I’m coming to appreciate rewriting a little more in the past few years, in part because it’s fun to find those seeds that my muse buried and understand how they function.

    Of course I’ve had a new innovation in the draft I’m writing now. I saw the seed as I wrote it, but I do not understand what role it will play as of yet.

    • Hi Margaret! Nice to see you here, and thank you so much for commenting 🙂

      I love your term, “organized organic”. I don’t find scenes coming to me out of order so much as myself questioning the order for precisely the reasons you state…but I find more and more that my first instincts were mostly correct on that score. In the current work, I think I only moved maybe two scenelets out of perhaps a hundred. Since the WiP has two main storylines and groups of characters–one set in the 1930s and 1940s and one in present day–who collide about 3/5 of the way into the novel, ordering scenes for tension and pacing could have been a major challenge. Fortunately, they seem to have come to me in the correct order….besides which, I think modern readers, accustomed to contemporary movies which can be *extremely* convoluted in their timelines/sequencing, are pretty adept at figuring it out. So I think as writers we have more freedom than ever in that regard.

      I’ve learned pushing through can lead to being blocked because I failed to see what my muse was trying to lay out so it balks at going forward.

      Yes, yes, yes! A block is usually IMO at core failure to have really penetrated character(s). That, or subplots/minor characters getting out of hand…and the wise muse, as you put it so well, balks.

      Thanks for sharing: it’s fascinating stuff!

      best,
      Dario

      • I’ve snagged the link for my Friday interesting links because it’s so rare to find someone who thinks and composes like I do :). As far as the out of order, that’s not exactly how it works for me. Some do come randomly, but often it’s the key scenes that jump ahead in the timeline and then I have to trace the characters’ steps to discover how they got from there to here. If I wait to write the notes on that later scene, I may forget a critical nuance that otherwise will have to be built in during the rewrite. My characters aren’t so patient as to tell me the answer five times because I was too “busy” to write it down the first time.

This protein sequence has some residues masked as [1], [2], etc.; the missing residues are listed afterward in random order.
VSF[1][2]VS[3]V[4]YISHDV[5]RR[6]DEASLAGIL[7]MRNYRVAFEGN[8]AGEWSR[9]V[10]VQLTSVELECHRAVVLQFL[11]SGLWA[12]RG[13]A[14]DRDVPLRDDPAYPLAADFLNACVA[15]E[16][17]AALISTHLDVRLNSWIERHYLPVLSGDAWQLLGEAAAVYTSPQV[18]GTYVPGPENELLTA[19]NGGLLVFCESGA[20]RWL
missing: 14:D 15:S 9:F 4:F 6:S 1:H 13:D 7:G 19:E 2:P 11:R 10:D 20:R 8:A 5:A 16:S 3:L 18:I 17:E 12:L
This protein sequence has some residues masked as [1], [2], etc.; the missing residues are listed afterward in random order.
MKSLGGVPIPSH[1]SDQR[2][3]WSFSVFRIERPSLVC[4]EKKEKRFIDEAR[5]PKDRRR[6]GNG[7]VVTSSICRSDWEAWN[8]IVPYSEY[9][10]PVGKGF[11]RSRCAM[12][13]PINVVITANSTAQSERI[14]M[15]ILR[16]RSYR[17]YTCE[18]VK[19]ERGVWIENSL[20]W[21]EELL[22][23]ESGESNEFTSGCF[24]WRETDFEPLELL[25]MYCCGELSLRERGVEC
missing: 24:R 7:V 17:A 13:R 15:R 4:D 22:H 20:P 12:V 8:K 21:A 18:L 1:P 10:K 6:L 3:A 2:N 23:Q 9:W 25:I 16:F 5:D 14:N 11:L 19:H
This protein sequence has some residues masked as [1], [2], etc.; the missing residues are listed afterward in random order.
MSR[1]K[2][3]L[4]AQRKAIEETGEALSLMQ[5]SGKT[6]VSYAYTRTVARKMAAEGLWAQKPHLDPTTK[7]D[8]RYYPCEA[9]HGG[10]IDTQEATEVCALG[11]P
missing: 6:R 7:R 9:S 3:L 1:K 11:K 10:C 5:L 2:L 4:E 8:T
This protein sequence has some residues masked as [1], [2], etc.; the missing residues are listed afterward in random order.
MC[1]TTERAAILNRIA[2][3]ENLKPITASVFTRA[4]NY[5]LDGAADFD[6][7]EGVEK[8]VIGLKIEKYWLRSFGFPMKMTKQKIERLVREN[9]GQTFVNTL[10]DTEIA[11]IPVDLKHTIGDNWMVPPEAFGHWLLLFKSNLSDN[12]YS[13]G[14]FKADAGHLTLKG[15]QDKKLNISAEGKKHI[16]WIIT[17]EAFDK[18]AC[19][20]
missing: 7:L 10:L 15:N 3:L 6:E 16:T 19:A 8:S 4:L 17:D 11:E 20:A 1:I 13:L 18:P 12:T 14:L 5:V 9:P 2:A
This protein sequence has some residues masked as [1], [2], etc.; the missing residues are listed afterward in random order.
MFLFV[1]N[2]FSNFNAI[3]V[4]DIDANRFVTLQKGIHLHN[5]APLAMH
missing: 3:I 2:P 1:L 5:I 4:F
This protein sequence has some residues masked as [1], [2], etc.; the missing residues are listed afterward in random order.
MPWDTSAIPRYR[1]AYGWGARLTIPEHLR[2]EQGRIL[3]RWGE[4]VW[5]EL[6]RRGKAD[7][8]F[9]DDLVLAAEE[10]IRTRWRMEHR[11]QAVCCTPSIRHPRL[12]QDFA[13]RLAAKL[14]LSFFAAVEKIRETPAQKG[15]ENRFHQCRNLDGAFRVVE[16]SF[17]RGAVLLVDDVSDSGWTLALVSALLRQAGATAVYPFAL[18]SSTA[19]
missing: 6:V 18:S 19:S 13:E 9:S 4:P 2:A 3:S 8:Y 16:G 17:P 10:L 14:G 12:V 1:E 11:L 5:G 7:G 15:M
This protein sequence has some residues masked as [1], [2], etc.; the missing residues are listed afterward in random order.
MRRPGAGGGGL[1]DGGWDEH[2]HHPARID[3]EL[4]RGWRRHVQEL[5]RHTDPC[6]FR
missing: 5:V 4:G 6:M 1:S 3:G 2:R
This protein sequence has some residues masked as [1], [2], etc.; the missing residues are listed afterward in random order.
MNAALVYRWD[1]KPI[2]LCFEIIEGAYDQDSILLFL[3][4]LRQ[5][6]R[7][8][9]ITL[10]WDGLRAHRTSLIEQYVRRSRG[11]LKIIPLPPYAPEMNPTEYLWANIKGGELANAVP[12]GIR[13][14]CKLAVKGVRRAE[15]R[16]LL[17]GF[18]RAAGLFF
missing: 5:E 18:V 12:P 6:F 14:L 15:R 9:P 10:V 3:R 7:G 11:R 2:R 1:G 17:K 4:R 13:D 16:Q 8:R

• Margaret, apologies for replying late, and thank you 🙂 Yes, it does seem we have a similar process. I think taking those notes when the juice is flowing is really important, and a good habit to get into. I too often rely on fallible memory, and it’s precisely as you say–the nuances fade and you may never get them back. I really need to start carrying a notebook with me at all times (I don’t) because you never know when the muse is going to deliver. But I do find that with daily writing at the same time and same place, the uploads come more regularly and predictably 🙂

        Best,
        D

      • If you have an android smart phone, NoteEverything is a good, flexible app for taking quick notes via keyboard, handwriting, or audio. Then you forward it to your email so it’s there when you get home :).

  5. This was a timely blog. Writing is difficult and your blog validates my thoughts on the subject.

    When I see in the news all the problems in Greece I think of you and your wife. I wish your would write a book about the financial things going and the impact on local people.

    Keep writing,
    Sheila Hanson

    • Thank you so much for the kind words, Sheila, and so glad this post resonated for you. And, poor Greece, poor Greeks. My heart utterly goes out to them. They’re in a no-win situation. It’s not going to be pretty, and the ECB and the Germans should bite the bullet and forgive most or all of the debt. That’s unlikely to happen. It’s a mess.

      Though I’m not in Greece, I imagine those on the islands have it easier than those in Athens. Most families on islands own some land, and can grow things at the least. In Athens, not so good. But the strength of the Greek family unit will, I hope, carry them through.

      Best
      Dario